IDEAS home Printed from https://ideas.repec.org/a/oup/oxecpp/v65y2013isuppl_1pi146-i169.html
   My bibliography  Save this article

Policy design in a model with swings in risk appetite

Author

Listed:
  • Bianca De Paoli
  • Pawel Zabczyk

Abstract

This paper studies the policy implications of habits and cyclical changes in agents' appetite for risk-taking. To do so, it analyses the non-linear solution of a New Keynesian (NK) model, in which slow-moving habits help match the cyclical properties of risk-premia. Our findings suggest that the presence of habits and swings in risk appetite can materially affect policy prescriptions. As in Ljungqvist and Uhlig, a counter-cyclical fiscal instrument can eliminate habit-related externalities. Alternatively, monetary policy can partially curb the associated overconsumption by responding to risk premia. Specifically, periods in which risk premia are elevated (compressed) merit a looser (tighter) policy stance. However, the associated welfare gains appear quantitatively small. Copyright 2013 Oxford University Press 2013 All rights reserved, Oxford University Press.

Suggested Citation

  • Bianca De Paoli & Pawel Zabczyk, 2013. "Policy design in a model with swings in risk appetite," Oxford Economic Papers, Oxford University Press, vol. 65(suppl_1), pages 146-169, April.
  • Handle: RePEc:oup:oxecpp:v:65:y:2013:i:suppl_1:p:i146-i169
    as

    Download full text from publisher

    File URL: http://hdl.handle.net/10.1093/oep/gps050
    Download Restriction: Access to full text is restricted to subscribers.

    As the access to this document is restricted, you may want to look for a different version below or search for a different version of it.

    Other versions of this item:

    More about this item

    JEL classification:

    • E32 - Macroeconomics and Monetary Economics - - Prices, Business Fluctuations, and Cycles - - - Business Fluctuations; Cycles
    • G12 - Financial Economics - - General Financial Markets - - - Asset Pricing; Trading Volume; Bond Interest Rates

    Statistics

    Access and download statistics

    Corrections

    All material on this site has been provided by the respective publishers and authors. You can help correct errors and omissions. When requesting a correction, please mention this item's handle: RePEc:oup:oxecpp:v:65:y:2013:i:suppl_1:p:i146-i169. See general information about how to correct material in RePEc.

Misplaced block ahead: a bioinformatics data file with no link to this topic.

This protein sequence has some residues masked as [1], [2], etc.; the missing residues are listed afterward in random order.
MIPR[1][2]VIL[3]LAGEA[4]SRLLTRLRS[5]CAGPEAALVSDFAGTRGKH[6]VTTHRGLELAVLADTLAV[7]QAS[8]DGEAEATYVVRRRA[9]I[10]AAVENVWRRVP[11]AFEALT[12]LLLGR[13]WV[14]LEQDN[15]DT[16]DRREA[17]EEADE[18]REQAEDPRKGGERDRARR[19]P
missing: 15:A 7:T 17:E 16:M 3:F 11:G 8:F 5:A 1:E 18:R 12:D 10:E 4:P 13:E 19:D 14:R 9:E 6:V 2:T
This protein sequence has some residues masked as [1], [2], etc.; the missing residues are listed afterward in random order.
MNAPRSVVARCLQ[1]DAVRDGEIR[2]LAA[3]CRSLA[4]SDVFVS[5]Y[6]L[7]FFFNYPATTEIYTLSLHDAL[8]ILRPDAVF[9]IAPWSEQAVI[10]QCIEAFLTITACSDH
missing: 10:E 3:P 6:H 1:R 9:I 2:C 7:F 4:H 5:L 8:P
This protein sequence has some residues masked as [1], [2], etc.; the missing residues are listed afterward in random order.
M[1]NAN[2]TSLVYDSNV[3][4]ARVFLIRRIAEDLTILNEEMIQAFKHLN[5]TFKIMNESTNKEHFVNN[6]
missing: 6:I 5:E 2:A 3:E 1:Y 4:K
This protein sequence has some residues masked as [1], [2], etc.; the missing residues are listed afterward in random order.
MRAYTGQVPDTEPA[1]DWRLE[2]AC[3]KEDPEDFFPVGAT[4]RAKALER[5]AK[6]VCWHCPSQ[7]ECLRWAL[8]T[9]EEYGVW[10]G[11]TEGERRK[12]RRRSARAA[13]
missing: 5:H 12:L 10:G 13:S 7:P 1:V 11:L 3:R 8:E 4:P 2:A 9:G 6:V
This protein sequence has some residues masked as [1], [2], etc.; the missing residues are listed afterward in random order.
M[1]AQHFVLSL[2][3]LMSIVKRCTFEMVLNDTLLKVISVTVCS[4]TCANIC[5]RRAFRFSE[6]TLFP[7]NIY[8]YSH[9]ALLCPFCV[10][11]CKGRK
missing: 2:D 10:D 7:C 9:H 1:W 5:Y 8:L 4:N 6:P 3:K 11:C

For technical questions regarding this item, or to correct its authors, title, abstract, bibliographic or download information, contact: (Oxford University Press) or (Christopher F. Baum). General contact details of provider: https://academic.oup.com/oep .

    If you have authored this item and are not yet registered with RePEc, we encourage you to do it here. This allows to link your profile to this item. It also allows you to accept potential citations to this item that we are uncertain about.

    We have no references for this item. You can help adding them by using this form .

    If you know of missing items citing this one, you can help us creating those links by adding the relevant references in the same way as above, for each refering item. If you are a registered author of this item, you may also want to check the "citations" tab in your RePEc Author Service profile, as there may be some citations waiting for confirmation.

    Please note that corrections may take a couple of weeks to filter through the various RePEc services.

    IDEAS is a RePEc service hosted by the Research Division of the Federal Reserve Bank of St. Louis . RePEc uses bibliographic data supplied by the respective publishers.